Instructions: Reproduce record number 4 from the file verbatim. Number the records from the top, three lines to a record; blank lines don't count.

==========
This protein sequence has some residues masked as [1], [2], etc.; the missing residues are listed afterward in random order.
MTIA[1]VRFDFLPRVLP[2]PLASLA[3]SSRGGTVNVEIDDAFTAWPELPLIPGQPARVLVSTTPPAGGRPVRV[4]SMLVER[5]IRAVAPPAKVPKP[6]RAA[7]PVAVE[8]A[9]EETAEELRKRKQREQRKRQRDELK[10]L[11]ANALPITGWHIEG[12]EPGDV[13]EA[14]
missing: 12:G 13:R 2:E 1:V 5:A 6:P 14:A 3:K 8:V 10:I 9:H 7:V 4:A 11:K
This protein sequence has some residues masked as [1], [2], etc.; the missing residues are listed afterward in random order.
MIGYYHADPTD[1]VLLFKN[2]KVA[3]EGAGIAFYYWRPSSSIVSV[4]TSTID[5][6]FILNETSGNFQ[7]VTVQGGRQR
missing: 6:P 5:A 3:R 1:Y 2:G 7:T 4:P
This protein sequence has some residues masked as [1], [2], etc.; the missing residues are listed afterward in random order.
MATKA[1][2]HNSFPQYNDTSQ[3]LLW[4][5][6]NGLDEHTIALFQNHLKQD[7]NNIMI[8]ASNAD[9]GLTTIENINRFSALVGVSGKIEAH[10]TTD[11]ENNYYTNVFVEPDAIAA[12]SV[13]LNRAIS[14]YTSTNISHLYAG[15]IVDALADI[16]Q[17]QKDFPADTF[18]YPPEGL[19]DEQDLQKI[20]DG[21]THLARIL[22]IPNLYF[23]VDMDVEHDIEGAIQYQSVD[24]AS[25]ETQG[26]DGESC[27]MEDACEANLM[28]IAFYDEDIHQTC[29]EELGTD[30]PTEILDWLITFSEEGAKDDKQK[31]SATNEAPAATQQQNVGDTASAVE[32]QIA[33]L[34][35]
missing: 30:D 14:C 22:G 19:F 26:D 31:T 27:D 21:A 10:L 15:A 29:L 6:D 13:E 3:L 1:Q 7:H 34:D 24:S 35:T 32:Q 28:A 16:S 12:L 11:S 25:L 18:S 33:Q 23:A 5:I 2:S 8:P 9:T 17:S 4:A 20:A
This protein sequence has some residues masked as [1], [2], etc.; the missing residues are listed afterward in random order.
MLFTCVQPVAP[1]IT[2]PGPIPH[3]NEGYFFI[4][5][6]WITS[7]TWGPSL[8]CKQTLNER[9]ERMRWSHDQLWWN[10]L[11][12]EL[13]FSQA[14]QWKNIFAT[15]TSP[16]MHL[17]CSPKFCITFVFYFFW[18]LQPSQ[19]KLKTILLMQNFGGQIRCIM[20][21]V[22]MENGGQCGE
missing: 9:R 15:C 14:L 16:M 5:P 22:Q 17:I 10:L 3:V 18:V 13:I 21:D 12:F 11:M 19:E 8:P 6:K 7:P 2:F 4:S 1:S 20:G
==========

This protein sequence has some residues masked as [1], [2], etc.; the missing residues are listed afterward in random order.
MLFTCVQPVAP[1]IT[2]PGPIPH[3]NEGYFFI[4][5][6]WITS[7]TWGPSL[8]CKQTLNER[9]ERMRWSHDQLWWN[10]L[11][12]EL[13]FSQA[14]QWKNIFAT[15]TSP[16]MHL[17]CSPKFCITFVFYFFW[18]LQPSQ[19]KLKTILLMQNFGGQIRCIM[20][21]V[22]MENGGQCGE
missing: 9:R 15:C 14:L 16:M 5:P 22:Q 17:I 10:L 3:V 18:V 13:I 21:D 12:F 11:M 19:E 8:P 6:K 7:P 2:F 4:S 1:S 20:G